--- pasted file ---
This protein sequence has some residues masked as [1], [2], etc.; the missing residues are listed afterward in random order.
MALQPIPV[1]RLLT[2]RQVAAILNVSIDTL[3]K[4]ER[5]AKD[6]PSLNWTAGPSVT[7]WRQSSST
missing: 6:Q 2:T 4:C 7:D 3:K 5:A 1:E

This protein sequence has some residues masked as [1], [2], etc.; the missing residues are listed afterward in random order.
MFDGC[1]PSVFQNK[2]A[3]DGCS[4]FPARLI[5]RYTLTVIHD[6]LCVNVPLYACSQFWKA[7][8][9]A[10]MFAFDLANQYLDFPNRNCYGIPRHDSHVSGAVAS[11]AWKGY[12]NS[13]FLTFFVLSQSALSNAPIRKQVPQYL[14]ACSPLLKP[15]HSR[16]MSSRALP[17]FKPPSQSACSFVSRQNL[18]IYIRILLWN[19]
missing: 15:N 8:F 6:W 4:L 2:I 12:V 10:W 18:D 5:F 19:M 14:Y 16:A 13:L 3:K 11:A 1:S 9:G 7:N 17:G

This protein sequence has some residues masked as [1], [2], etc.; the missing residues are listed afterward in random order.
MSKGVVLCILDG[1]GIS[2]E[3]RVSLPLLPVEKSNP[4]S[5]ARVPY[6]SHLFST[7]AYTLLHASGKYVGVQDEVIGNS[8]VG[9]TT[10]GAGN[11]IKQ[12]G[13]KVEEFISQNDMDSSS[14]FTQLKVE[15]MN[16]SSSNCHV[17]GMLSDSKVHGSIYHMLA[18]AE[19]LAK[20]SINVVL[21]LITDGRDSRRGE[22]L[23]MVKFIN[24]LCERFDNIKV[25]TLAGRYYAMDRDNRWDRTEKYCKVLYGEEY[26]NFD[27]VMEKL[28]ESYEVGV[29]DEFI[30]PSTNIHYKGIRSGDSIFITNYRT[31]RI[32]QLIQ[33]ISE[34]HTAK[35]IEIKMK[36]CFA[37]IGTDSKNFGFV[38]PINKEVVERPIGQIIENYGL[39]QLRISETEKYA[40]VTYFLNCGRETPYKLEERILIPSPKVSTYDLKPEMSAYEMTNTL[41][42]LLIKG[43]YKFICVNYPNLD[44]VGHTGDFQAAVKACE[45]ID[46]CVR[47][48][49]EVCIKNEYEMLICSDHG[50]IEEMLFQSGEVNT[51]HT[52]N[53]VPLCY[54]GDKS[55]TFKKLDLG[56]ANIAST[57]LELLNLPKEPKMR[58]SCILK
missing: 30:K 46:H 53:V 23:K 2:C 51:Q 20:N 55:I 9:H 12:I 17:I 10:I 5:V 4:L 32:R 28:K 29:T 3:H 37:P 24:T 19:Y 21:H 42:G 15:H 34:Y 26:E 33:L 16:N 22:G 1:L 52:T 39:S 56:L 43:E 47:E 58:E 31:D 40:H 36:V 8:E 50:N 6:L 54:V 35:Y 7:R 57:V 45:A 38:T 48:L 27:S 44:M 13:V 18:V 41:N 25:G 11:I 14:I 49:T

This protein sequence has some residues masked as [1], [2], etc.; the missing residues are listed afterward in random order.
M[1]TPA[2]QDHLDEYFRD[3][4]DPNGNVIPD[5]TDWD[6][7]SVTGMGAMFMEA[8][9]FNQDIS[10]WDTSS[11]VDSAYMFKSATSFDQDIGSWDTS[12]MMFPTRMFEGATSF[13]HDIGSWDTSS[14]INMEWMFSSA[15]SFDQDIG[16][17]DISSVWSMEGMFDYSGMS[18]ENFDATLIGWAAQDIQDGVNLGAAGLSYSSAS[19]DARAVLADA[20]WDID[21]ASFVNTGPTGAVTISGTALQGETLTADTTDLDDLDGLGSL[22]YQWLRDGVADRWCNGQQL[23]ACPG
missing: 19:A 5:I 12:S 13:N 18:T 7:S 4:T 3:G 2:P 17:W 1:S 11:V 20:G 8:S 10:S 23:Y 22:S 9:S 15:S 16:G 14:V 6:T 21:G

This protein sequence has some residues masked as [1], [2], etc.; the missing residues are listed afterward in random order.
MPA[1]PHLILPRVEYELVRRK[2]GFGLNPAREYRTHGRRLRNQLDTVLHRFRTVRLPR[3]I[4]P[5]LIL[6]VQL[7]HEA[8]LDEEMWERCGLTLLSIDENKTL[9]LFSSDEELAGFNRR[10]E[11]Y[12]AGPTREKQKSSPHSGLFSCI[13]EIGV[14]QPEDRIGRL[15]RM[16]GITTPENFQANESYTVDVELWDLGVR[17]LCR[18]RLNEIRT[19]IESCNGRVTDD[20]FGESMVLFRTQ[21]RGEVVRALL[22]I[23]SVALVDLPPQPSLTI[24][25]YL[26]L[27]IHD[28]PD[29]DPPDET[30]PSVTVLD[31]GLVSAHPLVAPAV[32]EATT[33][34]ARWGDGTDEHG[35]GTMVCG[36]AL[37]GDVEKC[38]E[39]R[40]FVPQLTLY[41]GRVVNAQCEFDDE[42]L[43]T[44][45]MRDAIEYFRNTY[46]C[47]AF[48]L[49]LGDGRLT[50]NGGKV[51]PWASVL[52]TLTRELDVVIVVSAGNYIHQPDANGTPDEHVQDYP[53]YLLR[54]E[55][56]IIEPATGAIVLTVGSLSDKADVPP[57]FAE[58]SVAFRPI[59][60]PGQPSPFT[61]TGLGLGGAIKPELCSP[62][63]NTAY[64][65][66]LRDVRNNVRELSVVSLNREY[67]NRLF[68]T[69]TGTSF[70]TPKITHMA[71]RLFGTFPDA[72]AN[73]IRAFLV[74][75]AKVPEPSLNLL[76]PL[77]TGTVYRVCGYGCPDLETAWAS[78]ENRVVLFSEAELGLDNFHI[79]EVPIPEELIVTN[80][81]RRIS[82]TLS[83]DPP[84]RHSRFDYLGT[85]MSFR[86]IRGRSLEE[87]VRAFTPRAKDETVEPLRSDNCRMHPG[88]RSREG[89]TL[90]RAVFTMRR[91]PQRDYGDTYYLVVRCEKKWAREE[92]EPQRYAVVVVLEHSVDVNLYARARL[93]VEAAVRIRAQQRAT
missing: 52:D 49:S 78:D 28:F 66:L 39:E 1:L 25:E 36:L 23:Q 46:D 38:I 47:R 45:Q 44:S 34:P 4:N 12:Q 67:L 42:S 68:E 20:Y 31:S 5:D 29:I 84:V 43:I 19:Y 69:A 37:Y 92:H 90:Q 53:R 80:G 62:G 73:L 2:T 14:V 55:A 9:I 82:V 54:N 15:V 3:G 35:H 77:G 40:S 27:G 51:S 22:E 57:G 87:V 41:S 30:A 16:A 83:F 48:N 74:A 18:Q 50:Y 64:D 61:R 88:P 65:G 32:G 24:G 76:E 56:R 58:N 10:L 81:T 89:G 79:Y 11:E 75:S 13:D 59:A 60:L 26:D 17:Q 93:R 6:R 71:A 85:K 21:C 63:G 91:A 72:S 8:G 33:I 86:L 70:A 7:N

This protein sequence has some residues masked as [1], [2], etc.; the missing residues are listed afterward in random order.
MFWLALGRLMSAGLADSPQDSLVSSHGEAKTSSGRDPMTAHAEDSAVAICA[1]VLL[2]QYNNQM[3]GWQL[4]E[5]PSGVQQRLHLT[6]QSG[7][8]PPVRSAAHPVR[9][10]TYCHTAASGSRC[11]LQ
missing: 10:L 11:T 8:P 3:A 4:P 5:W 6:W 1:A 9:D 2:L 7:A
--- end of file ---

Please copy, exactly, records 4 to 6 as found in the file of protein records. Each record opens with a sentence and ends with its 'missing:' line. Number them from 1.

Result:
This protein sequence has some residues masked as [1], [2], etc.; the missing residues are listed afterward in random order.
M[1]TPA[2]QDHLDEYFRD[3][4]DPNGNVIPD[5]TDWD[6][7]SVTGMGAMFMEA[8][9]FNQDIS[10]WDTSS[11]VDSAYMFKSATSFDQDIGSWDTS[12]MMFPTRMFEGATSF[13]HDIGSWDTSS[14]INMEWMFSSA[15]SFDQDIG[16][17]DISSVWSMEGMFDYSGMS[18]ENFDATLIGWAAQDIQDGVNLGAAGLSYSSAS[19]DARAVLADA[20]WDID[21]ASFVNTGPTGAVTISGTALQGETLTADTTDLDDLDGLGSL[22]YQWLRDGVADRWCNGQQL[23]ACPG
missing: 19:A 5:I 12:S 13:N 18:T 7:S 4:T 3:G 2:P 17:W 1:S 11:V 20:G 8:S 10:S 23:Y 22:S 9:S 15:S 16:G 14:V 6:T 21:G

This protein sequence has some residues masked as [1], [2], etc.; the missing residues are listed afterward in random order.
MPA[1]PHLILPRVEYELVRRK[2]GFGLNPAREYRTHGRRLRNQLDTVLHRFRTVRLPR[3]I[4]P[5]LIL[6]VQL[7]HEA[8]LDEEMWERCGLTLLSIDENKTL[9]LFSSDEELAGFNRR[10]E[11]Y[12]AGPTREKQKSSPHSGLFSCI[13]EIGV[14]QPEDRIGRL[15]RM[16]GITTPENFQANESYTVDVELWDLGVR[17]LCR[18]RLNEIRT[19]IESCNGRVTDD[20]FGESMVLFRTQ[21]RGEVVRALL[22]I[23]SVALVDLPPQPSLTI[24][25]YL[26]L[27]IHD[28]PD[29]DPPDET[30]PSVTVLD[31]GLVSAHPLVAPAV[32]EATT[33][34]ARWGDGTDEHG[35]GTMVCG[36]AL[37]GDVEKC[38]E[39]R[40]FVPQLTLY[41]GRVVNAQCEFDDE[42]L[43]T[44][45]MRDAIEYFRNTY[46]C[47]AF[48]L[49]LGDGRLT[50]NGGKV[51]PWASVL[52]TLTRELDVVIVVSAGNYIHQPDANGTPDEHVQDYP[53]YLLR[54]E[55][56]IIEPATGAIVLTVGSLSDKADVPP[57]FAE[58]SVAFRPI[59][60]PGQPSPFT[61]TGLGLGGAIKPELCSP[62][63]NTAY[64][65][66]LRDVRNNVRELSVVSLNREY[67]NRLF[68]T[69]TGTSF[70]TPKITHMA[71]RLFGTFPDA[72]AN[73]IRAFLV[74][75]AKVPEPSLNLL[76]PL[77]TGTVYRVCGYGCPDLETAWAS[78]ENRVVLFSEAELGLDNFHI[79]EVPIPEELIVTN[80][81]RRIS[82]TLS[83]DPP[84]RHSRFDYLGT[85]MSFR[86]IRGRSLEE[87]VRAFTPRAKDETVEPLRSDNCRMHPG[88]RSREG[89]TL[90]RAVFTMRR[91]PQRDYGDTYYLVVRCEKKWAREE[92]EPQRYAVVVVLEHSVDVNLYARARL[93]VEAAVRIRAQQRAT
missing: 52:D 49:S 78:D 28:F 66:L 39:E 1:L 25:E 36:L 23:Q 46:D 38:I 47:R 45:Q 44:S 34:P 4:N 12:Q 67:L 42:S 68:E 20:Y 31:S 5:D 29:I 84:V 43:I 19:Y 69:A 37:Y 92:H 90:Q 53:R 80:G 62:G 73:L 2:T 14:V 55:A 9:I 82:V 54:N 15:V 3:G 35:H 77:G 40:S 27:G 51:S 22:E 57:G 87:V 41:S 30:A 16:A 83:F 48:N 74:A 18:Q 50:Y 64:D 61:R 88:P 65:G 32:G 24:G 76:E 56:R 58:N 10:L 81:T 89:G 79:Y 11:E 75:S 13:D 59:A 60:L 26:D 17:Q 93:R 6:R 71:A 85:K 21:C 63:G 91:A 72:S 8:G 33:I 86:L 70:A 7:N

This protein sequence has some residues masked as [1], [2], etc.; the missing residues are listed afterward in random order.
MFWLALGRLMSAGLADSPQDSLVSSHGEAKTSSGRDPMTAHAEDSAVAICA[1]VLL[2]QYNNQM[3]GWQL[4]E[5]PSGVQQRLHLT[6]QSG[7][8]PPVRSAAHPVR[9][10]TYCHTAASGSRC[11]LQ
missing: 10:L 11:T 8:P 3:A 4:P 5:W 6:W 1:A 9:D 2:L 7:A